• Jun Wen, Li-Min Lu, Ze-Long Nie, Xiu-Qun Liu, Ning Zhang, Stefanie Ickert-Bond, Jean Gerrath, Steven R. Manchester, John Boggan, Zhi-Duan Chen
    J Syst Evol. 2018, 56(4): 262-272.
    https://doi.org/10.1111/jse.12427
    Web of science(19)

    Vitaceae (the grape family) consist of 16 genera and ca. 950 species primarily distributed in tropical regions. The family is well‐known for the economic importance of grapes, and is also ecologically significant with many species as dominant climbers in tropical and temperate forests. Recent phylogenetic and phylogenomic analyses of sequence data from all three genomes have supported five major clades within Vitaceae: (i) the clade of Ampelopsis, Nekemias, Rhoicissus, and Clematicissus; (ii) the Cissus clade; (iii) the clade of Cayratia, Causonis, Cyphostemma, Pseudocayratia, Tetrastigma, and an undescribed genus “Afrocayratia”; (iv) the clade of Parthenocissus and Yua; and (v) the grape genus Vitis and its close tropical relatives Ampelocissus, Pterisanthes and Nothocissus, with Nothocissus and Pterisanthes nested within Ampelocissus. Based on the phylogenetic and morphological (mostly inflorescence, floral and seed characters) evidence, the new classification places the 950 species and 16 genera into five tribes: (i) tribe Ampelopsideae J.Wen & Z.L.Nie, trib. nov. (47 species in four genera; Ampelopsis, Nekemias, Rhoicissus and Clematicissus); (ii) tribe Cisseae Rchb. (300 species in one genus; Cissus); (iii) tribe Cayratieae J.Wen & L.M.Lu, trib. nov. (370 species in seven genera; Cayratia, Causonis, “Afrocayratia”, Pseudocayratia, Acareosperma, Cyphostemma and Tetrastigma); (iv) tribe Parthenocisseae J.Wen & Z.D.Chen, trib. nov. (ca. 16 spp. in two genera; Parthenocissus and Yua); and (v) tribe Viteae Dumort. (ca. 190 species in two genera; Ampelocissus and Vitis).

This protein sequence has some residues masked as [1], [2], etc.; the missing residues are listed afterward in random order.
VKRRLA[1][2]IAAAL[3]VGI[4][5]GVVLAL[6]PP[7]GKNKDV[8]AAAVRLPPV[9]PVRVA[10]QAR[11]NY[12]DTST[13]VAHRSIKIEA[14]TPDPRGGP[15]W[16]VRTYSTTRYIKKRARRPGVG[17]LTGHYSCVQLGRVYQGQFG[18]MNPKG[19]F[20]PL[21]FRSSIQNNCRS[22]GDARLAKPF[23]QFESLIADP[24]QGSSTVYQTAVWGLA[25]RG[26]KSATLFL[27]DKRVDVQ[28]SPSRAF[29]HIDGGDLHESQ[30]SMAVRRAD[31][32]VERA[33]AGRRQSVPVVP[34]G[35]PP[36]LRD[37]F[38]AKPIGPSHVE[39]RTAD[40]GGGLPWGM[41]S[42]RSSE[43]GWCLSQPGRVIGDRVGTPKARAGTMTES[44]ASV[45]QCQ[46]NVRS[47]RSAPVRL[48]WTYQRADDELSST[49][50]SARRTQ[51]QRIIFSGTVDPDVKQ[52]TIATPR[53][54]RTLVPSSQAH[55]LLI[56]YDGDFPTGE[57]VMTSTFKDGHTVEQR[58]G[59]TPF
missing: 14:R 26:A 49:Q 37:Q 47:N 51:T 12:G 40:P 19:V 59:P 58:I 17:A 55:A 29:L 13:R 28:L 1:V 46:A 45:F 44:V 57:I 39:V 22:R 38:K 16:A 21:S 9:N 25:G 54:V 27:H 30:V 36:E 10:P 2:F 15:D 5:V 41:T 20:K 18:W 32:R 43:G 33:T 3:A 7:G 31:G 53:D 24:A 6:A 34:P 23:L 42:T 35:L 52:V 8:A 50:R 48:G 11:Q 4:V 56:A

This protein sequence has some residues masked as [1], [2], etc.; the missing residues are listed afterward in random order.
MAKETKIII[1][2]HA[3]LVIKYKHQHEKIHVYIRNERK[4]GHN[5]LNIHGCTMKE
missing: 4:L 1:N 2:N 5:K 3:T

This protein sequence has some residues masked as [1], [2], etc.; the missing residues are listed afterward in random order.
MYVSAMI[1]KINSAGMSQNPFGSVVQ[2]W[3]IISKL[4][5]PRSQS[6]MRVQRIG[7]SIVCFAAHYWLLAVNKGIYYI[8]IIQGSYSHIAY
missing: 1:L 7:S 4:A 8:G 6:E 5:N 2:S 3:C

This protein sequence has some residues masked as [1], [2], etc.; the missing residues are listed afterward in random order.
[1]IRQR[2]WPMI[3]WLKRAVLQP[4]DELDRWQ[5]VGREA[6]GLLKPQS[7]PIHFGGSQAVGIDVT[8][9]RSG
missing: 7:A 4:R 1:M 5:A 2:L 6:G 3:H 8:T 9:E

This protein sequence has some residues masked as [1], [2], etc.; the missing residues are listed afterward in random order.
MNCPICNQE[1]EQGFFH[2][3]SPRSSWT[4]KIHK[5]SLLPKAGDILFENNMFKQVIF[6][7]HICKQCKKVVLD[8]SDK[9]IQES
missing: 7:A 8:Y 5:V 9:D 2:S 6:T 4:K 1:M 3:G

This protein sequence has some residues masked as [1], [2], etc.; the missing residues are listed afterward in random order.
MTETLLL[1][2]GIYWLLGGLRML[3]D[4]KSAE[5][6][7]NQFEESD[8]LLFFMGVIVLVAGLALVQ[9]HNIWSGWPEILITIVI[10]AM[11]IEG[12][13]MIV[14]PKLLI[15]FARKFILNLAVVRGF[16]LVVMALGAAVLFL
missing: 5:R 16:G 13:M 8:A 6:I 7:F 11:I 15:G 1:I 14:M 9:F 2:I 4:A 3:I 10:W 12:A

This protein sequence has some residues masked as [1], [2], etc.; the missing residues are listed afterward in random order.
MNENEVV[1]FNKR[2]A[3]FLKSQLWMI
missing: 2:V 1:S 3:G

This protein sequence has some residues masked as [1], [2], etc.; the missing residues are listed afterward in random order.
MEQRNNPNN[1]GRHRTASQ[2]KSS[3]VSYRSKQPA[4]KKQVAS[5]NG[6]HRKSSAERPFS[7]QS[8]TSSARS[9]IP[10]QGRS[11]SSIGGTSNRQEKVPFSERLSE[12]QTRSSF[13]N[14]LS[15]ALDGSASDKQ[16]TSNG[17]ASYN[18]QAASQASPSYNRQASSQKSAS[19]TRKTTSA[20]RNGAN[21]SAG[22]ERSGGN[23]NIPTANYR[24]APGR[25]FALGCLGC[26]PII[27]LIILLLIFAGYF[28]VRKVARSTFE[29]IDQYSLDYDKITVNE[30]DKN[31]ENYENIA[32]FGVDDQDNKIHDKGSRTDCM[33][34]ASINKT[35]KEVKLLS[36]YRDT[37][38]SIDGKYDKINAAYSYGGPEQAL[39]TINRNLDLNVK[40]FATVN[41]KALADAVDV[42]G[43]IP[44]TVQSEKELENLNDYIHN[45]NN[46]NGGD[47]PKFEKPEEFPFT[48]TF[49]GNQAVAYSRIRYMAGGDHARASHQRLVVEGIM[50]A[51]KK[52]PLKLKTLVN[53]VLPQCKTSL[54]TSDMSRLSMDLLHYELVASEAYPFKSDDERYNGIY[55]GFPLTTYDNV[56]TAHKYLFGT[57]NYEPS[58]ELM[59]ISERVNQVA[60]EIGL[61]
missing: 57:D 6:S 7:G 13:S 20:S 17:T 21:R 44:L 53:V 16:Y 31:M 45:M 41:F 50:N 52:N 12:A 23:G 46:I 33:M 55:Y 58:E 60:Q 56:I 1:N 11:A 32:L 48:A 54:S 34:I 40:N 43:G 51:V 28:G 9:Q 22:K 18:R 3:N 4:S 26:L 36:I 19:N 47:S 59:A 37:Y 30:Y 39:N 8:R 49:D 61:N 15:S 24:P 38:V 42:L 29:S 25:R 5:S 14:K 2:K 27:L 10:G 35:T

• Vicki A. Funk
    J Syst Evol. 2018, 56(3): 175-193.
    https://doi.org/10.1111/jse.12315
    Web of science(36)

    Discoveries from collections‐based science change the way we perceive ourselves, our environment, and our place in the universe. The 18th Century saw the beginning of formal classification with Linnaeus proposing a system to classify all of life. The 19th Century ushered in the age of exploration as naturalists undertook large‐scale collecting expeditions leading to major scientific advances (the founding of Physical Geography, Meteorology, Ecology, Biogeography, and Evolution) and challenging long held beliefs about nature. In the 20th Century collections were central to paradigm shifts, including theories of Continental Drift and Phylogenetic Systematics; Molecular Phylogenetics added testable hypotheses, and computerized specimen records gave rise to the field of Biodiversity. In the first 15 years of the 21st Century we have seen tree‐thinking pervade the life sciences, leading to the emergence of Evolutionary Medicine, Evolutionary Ecology, and new Food Safety methods. More advances are on the way: (i) Open access to large amounts of specimen data & images, (ii) Linking of collections and climate data to phylogenies on a global scale, and (iii) Production of vast quantities of genomic data allowing us to address big evolutionary questions. As a result of collections‐based science people see themselves not as the center of all things but rather as part of a complex universe. It is essential that we integrate new discoveries with knowledge from the past (e.g., collections) in order to understand this planet we all inhabit. To ensure the health of collections‐based science we must come together and plan for the future.